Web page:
Those of us in the news industry were happy to see that the 2010s move by. For every one of the alarmist talk about the damage done to the global market from the subprime mortgage crisis to the Northern Rock crisis we could see an America on the rebound. It’s astonishing to remember that even when there was a downturn nobody in the politics or media has been calling for any tariffs or other protectionist measures to be brought in to help the American market. Perhaps the downturn is over and we’re just now recovering. However, the signs are all there, and they’re good.
There was lots of finger pointing and political rhetoric leading up to the election of Obama however journalists were astonished at the number of people voted for him. This was a big surprise to the news industry because a lot of felt it was their duty to get Obama to the White House on the ticket. No president has ever won with such a low voter approval rating. The lesson isn’t that journalists do not know what they are doing, but voters do not care what they think. Perhaps they do not care if the politicians tell them exactly what to write about.
What really matters to a news company is the quality of the journalism. If your journalism is poor, you aren’t likely to build up customer loyalty, publish accurate and intriguing stories, bring advertising dollars, or keep a readership. The digital disruption is here to stay. There are several ways that the online explosion of websites, communications and information is changing the way the news business does business. The change is dramatic, profound and long term.
Some worry that the upcoming changes in how journalists cover government and industry problems will harm the news business and its ability to serve clients and keep a solid readership. I have some concerns about this, also. In reality, among the biggest fears I have as a writer and editor is that journalists and newspapers might have to go”down the news route” to stay credible. That would mean less than great copy, tons of boring reporting that is rarely interesting or topical.
But that is most likely a brief view of the situation. I am also worried about the possible impact on traditional journalism which will arise in the increasing reliance on social networks such as Facebook and Google. The debut of smartphone devices with digital camera capabilities and social media capabilities has considerably reduced the demand for broadcast and print media. Consequently, the influence on the news business will be enormous.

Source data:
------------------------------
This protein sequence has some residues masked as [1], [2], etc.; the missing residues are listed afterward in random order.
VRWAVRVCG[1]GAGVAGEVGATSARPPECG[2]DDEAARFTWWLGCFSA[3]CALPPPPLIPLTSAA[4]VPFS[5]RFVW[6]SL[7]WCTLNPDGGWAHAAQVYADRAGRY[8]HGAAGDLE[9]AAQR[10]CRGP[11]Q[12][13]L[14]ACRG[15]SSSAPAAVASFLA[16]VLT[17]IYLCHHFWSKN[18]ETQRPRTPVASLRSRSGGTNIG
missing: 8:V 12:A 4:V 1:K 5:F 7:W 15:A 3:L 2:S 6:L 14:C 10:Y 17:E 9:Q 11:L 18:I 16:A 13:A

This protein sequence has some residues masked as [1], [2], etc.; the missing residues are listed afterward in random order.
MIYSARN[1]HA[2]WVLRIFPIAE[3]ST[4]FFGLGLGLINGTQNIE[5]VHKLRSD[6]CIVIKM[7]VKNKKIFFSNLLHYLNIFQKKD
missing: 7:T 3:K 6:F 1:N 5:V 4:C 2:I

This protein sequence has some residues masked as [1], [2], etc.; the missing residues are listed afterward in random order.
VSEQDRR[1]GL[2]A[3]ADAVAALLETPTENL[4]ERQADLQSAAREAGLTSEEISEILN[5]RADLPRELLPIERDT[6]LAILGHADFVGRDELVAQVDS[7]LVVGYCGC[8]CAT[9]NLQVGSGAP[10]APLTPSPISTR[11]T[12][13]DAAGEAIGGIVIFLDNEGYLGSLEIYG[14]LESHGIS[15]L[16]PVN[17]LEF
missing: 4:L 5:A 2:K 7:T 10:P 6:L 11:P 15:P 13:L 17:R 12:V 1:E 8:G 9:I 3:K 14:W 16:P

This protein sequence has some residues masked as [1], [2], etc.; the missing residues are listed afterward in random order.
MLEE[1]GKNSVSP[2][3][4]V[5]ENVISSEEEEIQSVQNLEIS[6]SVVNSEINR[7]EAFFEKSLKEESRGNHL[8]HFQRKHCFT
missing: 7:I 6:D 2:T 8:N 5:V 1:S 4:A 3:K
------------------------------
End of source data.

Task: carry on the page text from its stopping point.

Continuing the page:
The primary impact will be reduced earnings. Many newspapers and magazines are already losing money because they’ve stopped publishing due to the lack of earnings generated by the conventional model. In some cases, the conventional model is being substituted by revenue-sharing agreements with news company owners. These owners normally are wealthy individuals with deep pockets that have multiple sites and regularly upgrade their revenue units accordingly.
The second effect is the effect on the nonprofit and charity industry. For decades, the information business has focused its earnings efforts on the commercial model, which generated a modest income for the publishers. However, this version is not sustainable in the long term. With fewer people relying upon print for their first news story, nonprofit and charity news publishers are having a decline in subscriptions. It’s not clear if this trend will reverse or continue, but it is clear that the future of the news business lies in new areas.
If the current trends continue, the future of the news businesses and the news sector could look very different ten years from now. News companies may still need to adjust their revenue models, but it isn’t probable that they will do so dramatically. A changing environment will surely create additional challenges. But additionally, it will create opportunity. Traditional paper and magazine publishers may discover new strategies to increase their earnings if they adopt new models which are more sustainable and innovative.